Revisiting the music of the ’90s, it’s hard not to feel a little nostalgic. There are dozens upon dozens, if not hundreds, of albums from the era that could instantly whisk me back to my teenage years in a single note. While I won’t lie and say those were the best years of my life, there’s a certain something comforting about that, though there is a much smaller, more exclusive group of records that still leave me with the same feeling of awe as that which overcame me after that first listen. These are the Neutral Milk Hotels and the Jeff Buckleys, the Radioheads and DJ Shadows, and perhaps to an even more exaggerated degree, My Bloody Valentine.
My Bloody Valentine’s Loveless is the rare album that made its way into my collection without me hearing any of it until minutes after laying the cash down on the counter. I had heard plenty about the album, just not the music itself, but when it came right down to it, something about that hazy, red, distorted guitar photograph on the cover seduced me into buying it. And then came the first listen, with leadoff track “Only Shallow” surging through me, my ears left defenseless but ecstatic. The experience was akin to the infamous montage scenes in Aronofsky’s Requiem For A Dream—I soaked in the rush of sound, blood vessels expanding, pupils dilating—without the prostitution or severed limbs of course.
Millions of words and inches have already been committed to describing and discussing Loveless, and to try and add something new could either be seen as superfluous or arrogant, but everything that’s been said about this album bears repeating. It’s as stunning a rock album as one will likely ever hear, dense and noisy, chaotic but calming. Loveless is driven by guitars—big guitars, loud guitars, hazy and oblique sheets of guitar, cascading waterfalls of guitar, strings, distortion and tremolo. To hear Loveless, one would think that there were about 100 guitar tracks in every song, but Kevin Shields once debunked this myth, claiming that there are, in fact, fewer guitars on this album than on most bands’ demos. Furthermore, there are no chorus or flanger pedals on Loveless, unlike the work of many of their shoegazing contemporaries.
How, exactly, My Bloody Valentine came to create the sounds on Loveless seems almost an act of divine inspiration. The band’s approach was deceptively simple, with minimal effects pedals used, though it was most certainly a studio creation, with various producers being hired and fired over the two years during which it was recorded, and countless takes, often recorded with no communication, or even access to hearing the recording, between musicians and engineers. Still, the deft use of the equipment and the reliance upon a relatively bare-bones guitar setup led to the creation of an album that sounds enormous, surreal, even magical, but familiar and seductive.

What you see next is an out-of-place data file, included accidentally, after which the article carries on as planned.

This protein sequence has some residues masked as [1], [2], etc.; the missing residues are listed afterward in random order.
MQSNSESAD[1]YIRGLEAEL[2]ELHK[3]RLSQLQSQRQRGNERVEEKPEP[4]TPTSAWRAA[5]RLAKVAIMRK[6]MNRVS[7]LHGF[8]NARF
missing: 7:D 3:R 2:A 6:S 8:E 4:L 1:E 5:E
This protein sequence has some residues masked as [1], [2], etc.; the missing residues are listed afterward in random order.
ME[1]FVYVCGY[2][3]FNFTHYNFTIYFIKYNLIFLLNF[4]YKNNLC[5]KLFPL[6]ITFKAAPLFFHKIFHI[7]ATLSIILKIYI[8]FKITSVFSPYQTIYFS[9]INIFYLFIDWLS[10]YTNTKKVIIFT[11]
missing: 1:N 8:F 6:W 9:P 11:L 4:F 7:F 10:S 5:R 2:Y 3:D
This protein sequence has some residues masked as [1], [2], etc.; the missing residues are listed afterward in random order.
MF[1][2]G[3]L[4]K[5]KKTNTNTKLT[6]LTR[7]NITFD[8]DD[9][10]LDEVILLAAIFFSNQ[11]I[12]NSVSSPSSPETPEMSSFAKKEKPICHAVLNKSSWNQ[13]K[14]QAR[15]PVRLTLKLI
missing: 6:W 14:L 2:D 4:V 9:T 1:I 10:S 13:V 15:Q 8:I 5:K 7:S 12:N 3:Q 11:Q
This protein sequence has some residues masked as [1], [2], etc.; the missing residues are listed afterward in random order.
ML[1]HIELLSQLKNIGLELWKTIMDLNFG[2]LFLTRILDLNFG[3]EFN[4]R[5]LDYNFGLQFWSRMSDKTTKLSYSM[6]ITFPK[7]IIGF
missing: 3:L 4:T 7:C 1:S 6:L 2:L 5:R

The recording and myths behind Loveless may be the topics most oft repeated about the album, though it goes without saying that the songs themselves are glorious. The melodies throughout Loveless are catchy and sultry, easy to soak in but even more mesmerizing with each layer of sound that spills out into the listener’s ears. “Only Shallow” crashes like a bolt of lightning, with Colm O’Ciosoig’s snare snapping in rapid succession before the onslaught of guitar that comes breaking in like a tsunami of distortion. Bilinda Butcher’s vocals, however, sound serene and sexy, with specific words becoming almost inaudible and her dreamy, surreal tones phasing into the music as if her voice was an instrument unto itself. This pattern holds throughout the album, as Butcher’s voice becomes a part of the scenery in the overdriven wilderness of “Loomer” and the dreamlike whimsy of “I Only Said.”
Instrumental identities become even more greatly obscured in the beautifully bizarre “To Here Knows When,” which sounds absolutely heavenly, its miasmic, gliding melodies sounding transcendent and gorgeous enough to make a grown man weep. “When You Sleep” is one of the more straightforward tracks on the album, with drums, bass and guitar sounding reasonably normal, but powerful and awe-inspiring all the same. The vocals, however, are the most bizarre aspect, with Shields and Butcher’s voice layered about a half-dozen times each. Supposedly nobody was satisfied with any individual take, so to rectify it, and express their frustration, they layered every take they recorded and left it at that. It just so happened that it sounds even more amazing with this chorus of voices.
Fuzz ballad “Sometimes” has become linked to its inclusion in Lost in Translation, and with good reason. The fusion of tear-jerking visuals and sublime sounds makes the scene in which it is played immortal, though without it, one could just as easily be moved by this incredible song. Simpler than most songs here, “Sometimes” no less sounds huge, thanks in part to an overwhelming field of distortion. Seven-minute closer “Soon” ends the album on a danceable note, with O’Ciosoig’s looped drums providing a solid groove over which the band layers more and more beautiful noise. It’s the rare song on Loveless that’s as much at home on the dancefloor as it is in one’s bedroom.
To call Loveless the best shoegaze album of all time would be true, but doesn’t scratch the surface of just how mesmerizing it is. To call this the best rock album of the ’90s would also be accurate, but still doesn’t quite cover it. My Bloody Valentine recorded a perfect album in Loveless, but even saying that isn’t enough. Quite simply, My Bloody Valentine’s Loveless is the perfect album.
Jeff Terich is the founder and editor of Treble. He's been writing about music for 20 years and has been published at American Songwriter, Bandcamp Daily, Reverb, Spin, Stereogum, uDiscoverMusic, VinylMePlease and some others that he's forgetting right now. He's still not tired of it.